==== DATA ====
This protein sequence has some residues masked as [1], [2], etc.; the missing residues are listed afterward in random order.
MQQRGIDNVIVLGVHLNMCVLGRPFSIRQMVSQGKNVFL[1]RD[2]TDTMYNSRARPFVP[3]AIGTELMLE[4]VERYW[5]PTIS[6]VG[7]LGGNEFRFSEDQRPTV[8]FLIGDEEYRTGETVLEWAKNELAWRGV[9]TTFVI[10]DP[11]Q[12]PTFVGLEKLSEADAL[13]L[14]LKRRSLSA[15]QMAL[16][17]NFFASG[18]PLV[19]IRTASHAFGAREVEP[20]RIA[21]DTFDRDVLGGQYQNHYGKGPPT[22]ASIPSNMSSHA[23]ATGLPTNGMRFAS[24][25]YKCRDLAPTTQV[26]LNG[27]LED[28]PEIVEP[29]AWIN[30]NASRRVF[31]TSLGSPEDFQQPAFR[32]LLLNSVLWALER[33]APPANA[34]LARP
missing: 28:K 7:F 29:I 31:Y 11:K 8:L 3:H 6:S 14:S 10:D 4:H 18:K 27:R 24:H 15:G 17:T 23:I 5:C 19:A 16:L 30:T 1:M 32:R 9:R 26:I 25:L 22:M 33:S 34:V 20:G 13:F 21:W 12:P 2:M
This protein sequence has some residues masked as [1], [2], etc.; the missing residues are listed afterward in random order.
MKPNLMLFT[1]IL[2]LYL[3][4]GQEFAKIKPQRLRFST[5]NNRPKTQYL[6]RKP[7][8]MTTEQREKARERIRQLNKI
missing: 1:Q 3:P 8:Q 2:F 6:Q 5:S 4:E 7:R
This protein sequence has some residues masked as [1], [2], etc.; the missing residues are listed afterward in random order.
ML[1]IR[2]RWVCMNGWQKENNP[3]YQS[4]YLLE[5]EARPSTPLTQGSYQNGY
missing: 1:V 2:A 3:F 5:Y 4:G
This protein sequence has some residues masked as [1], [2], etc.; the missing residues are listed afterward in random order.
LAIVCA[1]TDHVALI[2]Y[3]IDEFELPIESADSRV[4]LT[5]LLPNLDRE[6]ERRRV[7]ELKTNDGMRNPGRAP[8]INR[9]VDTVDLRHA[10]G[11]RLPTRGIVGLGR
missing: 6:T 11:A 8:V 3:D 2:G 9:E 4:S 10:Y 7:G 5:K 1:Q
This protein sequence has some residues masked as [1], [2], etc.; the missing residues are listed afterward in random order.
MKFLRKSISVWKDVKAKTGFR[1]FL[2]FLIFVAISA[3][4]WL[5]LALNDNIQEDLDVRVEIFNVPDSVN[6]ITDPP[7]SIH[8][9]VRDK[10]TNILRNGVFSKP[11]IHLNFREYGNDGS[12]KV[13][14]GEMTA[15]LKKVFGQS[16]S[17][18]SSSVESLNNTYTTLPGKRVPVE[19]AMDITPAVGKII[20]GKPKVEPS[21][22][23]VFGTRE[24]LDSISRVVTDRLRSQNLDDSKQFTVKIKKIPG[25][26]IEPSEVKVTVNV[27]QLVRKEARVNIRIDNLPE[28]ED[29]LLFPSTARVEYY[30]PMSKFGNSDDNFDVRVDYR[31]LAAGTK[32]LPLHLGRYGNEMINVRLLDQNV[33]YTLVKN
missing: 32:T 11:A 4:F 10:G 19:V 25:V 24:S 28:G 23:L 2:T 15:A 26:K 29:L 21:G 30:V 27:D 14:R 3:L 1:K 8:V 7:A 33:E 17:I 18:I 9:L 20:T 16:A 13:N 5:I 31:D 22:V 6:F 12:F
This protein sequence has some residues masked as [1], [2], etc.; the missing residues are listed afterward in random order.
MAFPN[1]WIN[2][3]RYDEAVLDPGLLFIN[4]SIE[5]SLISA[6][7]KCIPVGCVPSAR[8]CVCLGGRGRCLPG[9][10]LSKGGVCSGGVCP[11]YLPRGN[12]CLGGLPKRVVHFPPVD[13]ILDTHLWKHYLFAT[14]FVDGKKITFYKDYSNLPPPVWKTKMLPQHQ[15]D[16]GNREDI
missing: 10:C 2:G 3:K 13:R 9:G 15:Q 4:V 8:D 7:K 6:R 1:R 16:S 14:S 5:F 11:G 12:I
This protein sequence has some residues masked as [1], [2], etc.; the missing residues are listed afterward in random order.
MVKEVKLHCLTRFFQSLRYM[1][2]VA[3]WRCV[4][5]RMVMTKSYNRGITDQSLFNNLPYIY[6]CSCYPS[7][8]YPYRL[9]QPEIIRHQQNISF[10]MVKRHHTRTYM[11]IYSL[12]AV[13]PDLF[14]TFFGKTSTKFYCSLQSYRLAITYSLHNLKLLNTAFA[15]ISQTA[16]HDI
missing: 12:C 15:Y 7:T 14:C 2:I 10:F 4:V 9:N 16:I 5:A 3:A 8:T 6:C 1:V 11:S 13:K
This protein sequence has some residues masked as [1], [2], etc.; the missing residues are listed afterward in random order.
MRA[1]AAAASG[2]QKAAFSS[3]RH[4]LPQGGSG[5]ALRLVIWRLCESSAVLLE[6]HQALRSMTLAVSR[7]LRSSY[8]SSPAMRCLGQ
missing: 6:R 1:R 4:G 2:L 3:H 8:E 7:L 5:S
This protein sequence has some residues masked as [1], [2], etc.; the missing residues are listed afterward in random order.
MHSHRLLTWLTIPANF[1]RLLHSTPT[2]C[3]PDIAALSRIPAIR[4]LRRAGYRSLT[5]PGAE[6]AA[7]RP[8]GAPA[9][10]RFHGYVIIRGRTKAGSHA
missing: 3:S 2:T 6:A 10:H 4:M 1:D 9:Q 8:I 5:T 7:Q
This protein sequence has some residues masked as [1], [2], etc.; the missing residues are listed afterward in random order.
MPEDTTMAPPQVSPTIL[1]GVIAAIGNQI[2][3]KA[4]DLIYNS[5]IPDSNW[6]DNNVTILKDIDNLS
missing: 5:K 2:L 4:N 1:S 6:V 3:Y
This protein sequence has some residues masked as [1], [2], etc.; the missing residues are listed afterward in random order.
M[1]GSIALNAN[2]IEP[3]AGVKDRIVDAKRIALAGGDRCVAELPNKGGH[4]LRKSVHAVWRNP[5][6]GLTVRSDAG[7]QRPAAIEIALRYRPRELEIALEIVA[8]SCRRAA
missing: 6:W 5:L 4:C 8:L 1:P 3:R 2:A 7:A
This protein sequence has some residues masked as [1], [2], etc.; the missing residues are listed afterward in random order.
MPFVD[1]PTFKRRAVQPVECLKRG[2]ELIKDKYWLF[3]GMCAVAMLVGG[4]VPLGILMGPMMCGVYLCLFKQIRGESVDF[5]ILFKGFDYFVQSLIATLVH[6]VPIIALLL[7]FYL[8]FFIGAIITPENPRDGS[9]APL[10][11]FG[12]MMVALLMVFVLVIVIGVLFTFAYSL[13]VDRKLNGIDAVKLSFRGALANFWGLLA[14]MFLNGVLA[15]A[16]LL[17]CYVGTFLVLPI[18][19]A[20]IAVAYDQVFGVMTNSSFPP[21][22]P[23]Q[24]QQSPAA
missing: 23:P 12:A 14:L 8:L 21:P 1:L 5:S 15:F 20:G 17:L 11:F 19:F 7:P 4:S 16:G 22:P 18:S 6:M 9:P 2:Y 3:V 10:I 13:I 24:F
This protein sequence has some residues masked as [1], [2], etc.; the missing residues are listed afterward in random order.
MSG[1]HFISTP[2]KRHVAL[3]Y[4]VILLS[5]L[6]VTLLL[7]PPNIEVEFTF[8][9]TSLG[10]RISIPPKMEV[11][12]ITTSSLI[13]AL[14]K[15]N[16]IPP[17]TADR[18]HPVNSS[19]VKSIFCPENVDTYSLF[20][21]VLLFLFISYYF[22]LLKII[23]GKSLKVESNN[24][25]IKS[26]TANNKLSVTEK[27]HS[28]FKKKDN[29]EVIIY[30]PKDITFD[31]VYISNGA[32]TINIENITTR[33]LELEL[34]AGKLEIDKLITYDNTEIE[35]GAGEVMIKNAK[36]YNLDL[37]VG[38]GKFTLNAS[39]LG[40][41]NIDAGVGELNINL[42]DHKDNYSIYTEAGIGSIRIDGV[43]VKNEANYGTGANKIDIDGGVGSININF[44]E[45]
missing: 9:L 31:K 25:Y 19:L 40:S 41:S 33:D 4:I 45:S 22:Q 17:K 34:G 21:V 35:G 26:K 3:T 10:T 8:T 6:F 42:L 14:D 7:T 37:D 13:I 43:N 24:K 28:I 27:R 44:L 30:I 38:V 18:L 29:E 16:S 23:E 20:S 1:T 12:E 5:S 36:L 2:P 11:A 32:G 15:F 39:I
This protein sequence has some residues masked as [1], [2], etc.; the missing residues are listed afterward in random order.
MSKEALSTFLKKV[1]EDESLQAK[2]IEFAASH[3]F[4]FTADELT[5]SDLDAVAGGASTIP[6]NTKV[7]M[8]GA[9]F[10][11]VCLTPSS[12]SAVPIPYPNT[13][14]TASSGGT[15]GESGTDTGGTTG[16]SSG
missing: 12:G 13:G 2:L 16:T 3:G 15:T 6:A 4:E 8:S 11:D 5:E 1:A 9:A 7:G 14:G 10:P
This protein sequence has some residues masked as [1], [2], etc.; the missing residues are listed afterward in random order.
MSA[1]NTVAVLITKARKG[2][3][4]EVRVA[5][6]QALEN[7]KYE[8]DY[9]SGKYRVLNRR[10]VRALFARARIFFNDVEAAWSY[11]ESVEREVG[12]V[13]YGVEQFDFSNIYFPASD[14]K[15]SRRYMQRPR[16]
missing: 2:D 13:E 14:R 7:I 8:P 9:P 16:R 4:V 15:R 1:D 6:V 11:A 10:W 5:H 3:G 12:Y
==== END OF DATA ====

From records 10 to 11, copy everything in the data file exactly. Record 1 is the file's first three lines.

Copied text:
This protein sequence has some residues masked as [1], [2], etc.; the missing residues are listed afterward in random order.
MPEDTTMAPPQVSPTIL[1]GVIAAIGNQI[2][3]KA[4]DLIYNS[5]IPDSNW[6]DNNVTILKDIDNLS
missing: 5:K 2:L 4:N 1:S 6:V 3:Y
This protein sequence has some residues masked as [1], [2], etc.; the missing residues are listed afterward in random order.
M[1]GSIALNAN[2]IEP[3]AGVKDRIVDAKRIALAGGDRCVAELPNKGGH[4]LRKSVHAVWRNP[5][6]GLTVRSDAG[7]QRPAAIEIALRYRPRELEIALEIVA[8]SCRRAA
missing: 6:W 5:L 4:C 8:L 1:P 3:R 2:A 7:A